Education

2020-2021 Planning Guide for Schools – Minnesota Dept. of Health

Reopening of school is critical during the COVID-19 pandemic, when many children and families are experiencing additional economic hardships, social isolation, and other stressors. Schools are a critical component of communities and have tremendous impact on the health, well-being, growth, and development of students and families. Education is a fundamental determinant of health because it cultivates life skills, knowledge and reasoning, social-emotional awareness and control, and community engagement, which serve people over the course of a lifetime. Schools themselves also function as tools and resources for public health intervention by addressing core needs such as nutrition, access to health and social support services, and engagement and support of families and the community as a whole.
The spring of 2020 brought about unprecedented changes to our society and our education system. As we look forward to the 2020-21 school year in our pre-kindergarten (pre-K) through grade 12 schools, we anticipate that SARS-CoV-2 – the virus that causes COVID-19 – will continue to circulate. Students, teachers, and other school staff will be at risk for transmitting and acquiring infection. It is important that everyone in the school community take steps to reduce transmission, particularly to those at high risk, while balancing the need to maintain a strong education system that effectively supports staff, students, and communities.
We developed this document to provide pre-K through grade 12 (K-12) school leaders guidance around policies, practices, and strategies that districts and schools must implement and recommendations they should consider to optimize education and promote health and safety, while mitigating risk throughout the school year. Use this guidance document in combination with the additional guidance provided by the Minnesota Department of Education, which includes both strategies for implementation of health guidance in schools, as well as other non-health related considerations for the 2020-21 school year.
Additional guidance will be published as the COVID-19 response evolves throughout the summer and into the fall.

Education

RECOVERING, REBUILDING, AND RENEWING: THE SPIRIT OF NEW YORK’S SCHOOLS REOPENING GUIDANCE

The closing of schools in March 2020 has profoundly affected the lives of New Yorkers. This impact will continue through the 2020-21 school year and beyond. While no one can predict all the challenges that may arise over the coming weeks and months, it is imperative that we plan for a safe and orderly return to school.
Without question, our paramount concern is to ensure the health and safety of everyone in our schools, children and adults alike. At the same time, we must also contend with a myriad of complex challenges – catching up on months of lost in-person instruction; addressing students’ social and emotional needs in the wake of this catastrophe; ensuring all students have the ability to participate equitably in remote learning; planning for the possibility of deep budget cuts; and so many others.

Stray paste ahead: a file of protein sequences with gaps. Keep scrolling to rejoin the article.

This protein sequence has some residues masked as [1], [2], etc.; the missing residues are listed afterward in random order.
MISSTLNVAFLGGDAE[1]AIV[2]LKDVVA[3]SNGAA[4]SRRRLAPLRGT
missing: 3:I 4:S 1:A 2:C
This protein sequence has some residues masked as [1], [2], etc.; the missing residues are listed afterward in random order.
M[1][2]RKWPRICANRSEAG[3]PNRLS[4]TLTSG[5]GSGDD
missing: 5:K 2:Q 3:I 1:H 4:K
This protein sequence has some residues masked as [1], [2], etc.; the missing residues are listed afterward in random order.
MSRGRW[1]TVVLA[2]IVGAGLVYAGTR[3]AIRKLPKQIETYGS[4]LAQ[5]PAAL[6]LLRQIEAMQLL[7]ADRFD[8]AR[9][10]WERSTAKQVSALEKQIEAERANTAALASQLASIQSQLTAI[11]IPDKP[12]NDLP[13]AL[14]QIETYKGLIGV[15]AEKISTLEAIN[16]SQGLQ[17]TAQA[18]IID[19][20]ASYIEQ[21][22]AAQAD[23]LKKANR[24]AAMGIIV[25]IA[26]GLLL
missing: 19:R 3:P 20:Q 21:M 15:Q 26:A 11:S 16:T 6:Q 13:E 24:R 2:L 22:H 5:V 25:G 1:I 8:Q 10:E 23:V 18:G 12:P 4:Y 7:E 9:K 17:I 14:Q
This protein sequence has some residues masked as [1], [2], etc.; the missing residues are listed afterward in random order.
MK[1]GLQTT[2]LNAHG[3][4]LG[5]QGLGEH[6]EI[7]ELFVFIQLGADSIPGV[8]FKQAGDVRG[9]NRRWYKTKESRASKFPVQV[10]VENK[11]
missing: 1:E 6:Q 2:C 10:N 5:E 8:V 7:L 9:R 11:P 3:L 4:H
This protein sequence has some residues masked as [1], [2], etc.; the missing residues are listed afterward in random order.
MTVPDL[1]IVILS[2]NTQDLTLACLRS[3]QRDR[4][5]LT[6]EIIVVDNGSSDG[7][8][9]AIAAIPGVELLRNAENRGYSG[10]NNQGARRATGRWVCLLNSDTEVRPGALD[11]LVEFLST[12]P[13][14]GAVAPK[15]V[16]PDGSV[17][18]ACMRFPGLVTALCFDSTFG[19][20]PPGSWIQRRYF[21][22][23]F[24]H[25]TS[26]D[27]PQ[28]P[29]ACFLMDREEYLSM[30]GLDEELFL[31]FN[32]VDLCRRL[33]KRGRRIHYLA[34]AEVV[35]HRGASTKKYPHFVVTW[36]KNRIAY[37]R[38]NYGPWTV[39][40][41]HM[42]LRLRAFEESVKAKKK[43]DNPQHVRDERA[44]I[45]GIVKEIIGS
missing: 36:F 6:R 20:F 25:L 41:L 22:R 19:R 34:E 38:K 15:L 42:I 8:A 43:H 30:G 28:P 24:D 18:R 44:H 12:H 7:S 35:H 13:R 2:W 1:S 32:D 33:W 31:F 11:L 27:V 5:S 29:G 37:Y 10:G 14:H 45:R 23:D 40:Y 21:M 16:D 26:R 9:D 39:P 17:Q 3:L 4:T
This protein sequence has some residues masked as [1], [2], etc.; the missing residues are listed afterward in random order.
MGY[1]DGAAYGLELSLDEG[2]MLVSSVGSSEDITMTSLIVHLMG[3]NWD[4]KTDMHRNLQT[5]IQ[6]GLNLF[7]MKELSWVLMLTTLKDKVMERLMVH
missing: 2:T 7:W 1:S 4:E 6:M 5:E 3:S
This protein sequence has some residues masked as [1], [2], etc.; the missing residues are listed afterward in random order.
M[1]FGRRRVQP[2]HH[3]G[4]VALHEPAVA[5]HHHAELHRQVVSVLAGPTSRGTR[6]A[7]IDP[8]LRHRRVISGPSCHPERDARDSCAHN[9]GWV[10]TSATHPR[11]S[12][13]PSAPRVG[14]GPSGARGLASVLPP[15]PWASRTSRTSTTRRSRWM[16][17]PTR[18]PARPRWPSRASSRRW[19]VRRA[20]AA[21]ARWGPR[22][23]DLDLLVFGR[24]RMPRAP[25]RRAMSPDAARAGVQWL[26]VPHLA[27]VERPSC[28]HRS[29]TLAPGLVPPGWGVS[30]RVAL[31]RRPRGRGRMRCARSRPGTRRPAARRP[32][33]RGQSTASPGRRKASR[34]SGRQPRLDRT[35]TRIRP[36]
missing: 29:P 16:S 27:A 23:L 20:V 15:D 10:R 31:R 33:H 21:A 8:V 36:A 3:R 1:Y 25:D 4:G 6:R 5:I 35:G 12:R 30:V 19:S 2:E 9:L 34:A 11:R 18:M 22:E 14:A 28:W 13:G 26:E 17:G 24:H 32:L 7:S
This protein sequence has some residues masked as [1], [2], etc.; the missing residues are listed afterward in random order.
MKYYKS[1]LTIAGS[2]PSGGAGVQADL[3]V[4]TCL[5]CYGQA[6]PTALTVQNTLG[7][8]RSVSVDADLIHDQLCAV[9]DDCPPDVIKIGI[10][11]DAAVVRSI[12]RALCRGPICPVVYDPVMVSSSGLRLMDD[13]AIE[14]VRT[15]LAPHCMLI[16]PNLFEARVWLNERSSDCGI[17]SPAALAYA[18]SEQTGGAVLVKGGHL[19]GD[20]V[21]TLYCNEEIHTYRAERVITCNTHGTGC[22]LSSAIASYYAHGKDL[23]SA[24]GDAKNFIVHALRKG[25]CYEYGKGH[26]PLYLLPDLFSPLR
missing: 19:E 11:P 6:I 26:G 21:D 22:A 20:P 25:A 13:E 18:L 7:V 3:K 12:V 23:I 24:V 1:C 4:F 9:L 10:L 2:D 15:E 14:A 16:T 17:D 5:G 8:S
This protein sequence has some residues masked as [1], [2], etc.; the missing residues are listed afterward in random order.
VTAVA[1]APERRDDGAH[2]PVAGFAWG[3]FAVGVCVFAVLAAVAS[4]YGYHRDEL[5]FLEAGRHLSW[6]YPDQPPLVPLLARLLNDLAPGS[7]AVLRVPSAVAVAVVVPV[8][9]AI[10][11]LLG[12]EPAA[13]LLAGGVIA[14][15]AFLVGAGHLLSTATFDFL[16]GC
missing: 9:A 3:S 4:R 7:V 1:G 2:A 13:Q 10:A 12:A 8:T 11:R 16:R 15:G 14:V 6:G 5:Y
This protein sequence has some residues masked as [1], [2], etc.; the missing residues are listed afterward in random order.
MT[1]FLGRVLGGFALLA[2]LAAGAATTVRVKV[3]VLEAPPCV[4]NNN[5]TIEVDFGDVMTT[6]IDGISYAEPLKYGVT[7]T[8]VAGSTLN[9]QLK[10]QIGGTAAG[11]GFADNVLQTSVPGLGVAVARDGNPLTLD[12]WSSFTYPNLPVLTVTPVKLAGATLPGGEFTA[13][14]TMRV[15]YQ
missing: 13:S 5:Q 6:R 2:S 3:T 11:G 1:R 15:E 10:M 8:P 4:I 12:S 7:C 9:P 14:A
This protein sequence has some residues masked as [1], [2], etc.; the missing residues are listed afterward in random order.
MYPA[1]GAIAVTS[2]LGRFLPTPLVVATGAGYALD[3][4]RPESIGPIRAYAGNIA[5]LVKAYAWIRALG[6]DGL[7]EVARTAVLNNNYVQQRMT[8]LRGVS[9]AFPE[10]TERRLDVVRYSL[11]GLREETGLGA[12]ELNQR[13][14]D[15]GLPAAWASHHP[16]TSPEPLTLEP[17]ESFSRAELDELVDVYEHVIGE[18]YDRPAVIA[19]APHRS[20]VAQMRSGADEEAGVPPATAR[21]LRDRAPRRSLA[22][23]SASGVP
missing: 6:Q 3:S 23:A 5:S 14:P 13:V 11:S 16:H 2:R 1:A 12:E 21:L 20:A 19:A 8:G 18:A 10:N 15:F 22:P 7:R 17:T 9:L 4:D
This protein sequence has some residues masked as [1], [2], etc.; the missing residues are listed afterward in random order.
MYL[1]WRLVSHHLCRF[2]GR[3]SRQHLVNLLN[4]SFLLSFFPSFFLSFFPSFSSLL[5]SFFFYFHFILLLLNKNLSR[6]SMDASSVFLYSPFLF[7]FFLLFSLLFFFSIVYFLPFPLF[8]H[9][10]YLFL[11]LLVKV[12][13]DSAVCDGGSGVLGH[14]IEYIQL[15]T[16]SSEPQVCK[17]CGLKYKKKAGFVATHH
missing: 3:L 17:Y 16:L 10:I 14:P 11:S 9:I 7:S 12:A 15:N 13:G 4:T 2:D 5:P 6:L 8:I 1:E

The Board of Regents and Department’s task was to create a framework to help guide schools and school districts as they continue to plan for school to return in the fall, whether instruction takes place in person, remotely, or through some combination of the two. That framework is presented here, in this guidance document.
The guidance provides schools and districts with the flexibility they will need to develop and implement creative solutions to their unique, local circumstances. It describes the reopening actions that schools must take and those that are recommended best practices to be considered.

Education

LOUISIANA DEPARTMENT OF HEALTH REOPENING GUIDELINES FOR LOUISIANA PUBLIC AND NONPUBLIC SCHOOLS

In light of the Governor’s Roadmap to Restarting Louisiana, the Department is issuing guidance pertaining to opening public and nonpublic school facilities to serve students in the 2020-2021 school year. This guidance is relative to operating schools in Phases 1, 2, and Phase 3 of reopening.
This guidance is based on current medical knowledge of how COVID-19 is transmitted, primarily through close physical contact, vocal and musical activities during which aerosol particles might be emitted, and touching shared surfaces or objects.
Protective measures in school settings include:
• Social distancing, achieved by establishing and, for the maximum number of days possible, maintaining small groups of individuals that minimally interact with other groups or individuals, including in shared indoor spaces;
• Monitoring students and staff for symptoms of fever, cough, shortness of breath or sore throat; and
• Practicing frequent environmental cleaning and handwashing.

Education

INTERIM GUIDANCE FOR IN-PERSON INSTRUCTION AT PRE-K TO GRADE 12 SCHOOLS DURING THE COVID-19 PUBLIC HEALTH EMERGENCY – NY State Dept. of Health

This Interim Guidance for In-Person Instruction at Pre-K to Grade 12 Schools during the COVID-19 Public Health Emergency (“Interim COVID-19 Guidance for Schools”) was created to provide all elementary (including pre-kindergarten), middle, and high schools, as well as their employees, contractors, students, and parents/legal guardians of students with precautions to help protect against the spread of COVID-19 for schools that are authorized to provide in-person instruction in the 2020-2021 school year.